Harvard Professor Explains Global Chip Shortage Affecting Industries
In the latest episode of his Decoder podcast, The Verge‘s Nilay Patel talked to Dr. Willy Shih, professor of Management Practices at Harvard Business School, about the global chip shortage that is showing no signs of slowing down anytime soon.
Shih is an expert on semiconductors and chips, as well as supply chains. The management professor saw grocery stores and paper companies turned to him for advice, when COVID-19 lockdowns caused a massive toilet paper shortage.
The global chip shortage has affected availability (and pricing) of virtually every consumer product that contains any sort of silicon-based chip, from GPUs and gaming consoles like the PlayStation 5 and Xbox Series X/S to cars (both gas and electric) and even electronics like refrigerators.
Samsung had to go as far as to drop plans for a new product in its Galaxy Note line because it just didn’t have the chip supply for it. Notably, tech giant Apple has tanked the shortage rather well so far, despite key iPhone assembler Foxconn cutting shipments back by 10%.
Shih explains that the chip shortage doesn’t have to do with a supply deficit of crystallized silicon — the primary raw material that goes into making semiconductors, but a shortage of specific types of chips.
It’s not a problem that the bulk of the chips are short. It’s just some of them. And the “some” varies depending on the time of day, the week, the month and whatever, and what other people are buying. So it’s that problem, where we’re having these shortages that are preventing manufacturers from building the product.
As for the auto industry, which has so far been severely hit by the chip shortage, Shih said that automakers stopped buying chips and gave up the fabrication capacity they had reserved in order to conserve cash when the pandemic hit and brought the world to a standstill, and so have just not had enough silicon components on hand since demand started picking back up again.
The fabrication capacity automakers relinquished was quickly picked up by other players, including Chinese businesses that heavily increased their orders and started stockpiling chips in anticipation of trade sanctions from the US.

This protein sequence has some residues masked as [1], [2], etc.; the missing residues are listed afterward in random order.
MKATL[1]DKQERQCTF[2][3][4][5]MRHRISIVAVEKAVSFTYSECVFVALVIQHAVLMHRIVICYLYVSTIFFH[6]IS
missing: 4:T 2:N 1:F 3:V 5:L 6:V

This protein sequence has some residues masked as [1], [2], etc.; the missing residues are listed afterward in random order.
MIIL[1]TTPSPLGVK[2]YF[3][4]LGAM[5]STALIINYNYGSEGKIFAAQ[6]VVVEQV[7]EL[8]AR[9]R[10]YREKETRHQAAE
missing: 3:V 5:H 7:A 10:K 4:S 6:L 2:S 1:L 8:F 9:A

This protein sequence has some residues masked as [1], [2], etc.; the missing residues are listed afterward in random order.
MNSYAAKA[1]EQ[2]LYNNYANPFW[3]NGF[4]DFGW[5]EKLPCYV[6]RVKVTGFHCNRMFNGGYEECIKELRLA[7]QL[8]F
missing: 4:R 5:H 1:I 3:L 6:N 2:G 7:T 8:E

Factory closures due to COVID-19 and a series of unfortunate fires at fabrication facilities, which put them out of commission, have also disrupted the supply chain.
And then the third thing that happened was we had a number of real disruptions. Back in October 2020, there’s a Japanese semiconductor company called Asahi Kasei Microsystems, AKM. They had a factory fire. Now they were a specialist chip maker that made analog and digital converters and stuff like that, which are used in many, many products. So we had a fire there. We had the cold weather shutdown in Texas, which shut down the NXP factories in Austin and the Samsung factory in Austin. And when you take away the electricity and shut down a fab like that — they consume a lot of power, it’s not like you can keep them going on generators — to restart takes a couple of months. So then we had that. And then in March of this year, Renesas in Japan had a fire in their fab, which makes 40 percent of the microcontrollers for automobiles.
The pandemic and its resulting circumstances have led to massive supply-demand shifts, and chip makers and foundries currently don’t have enough fabrication capacity to make up the difference.
The semiconductor shortage appears to have no end in sight right now, and TSMC expects supply bottlenecks to carry on into 2022.
You can read Dr. Willy Shih’s full interview on The Verge.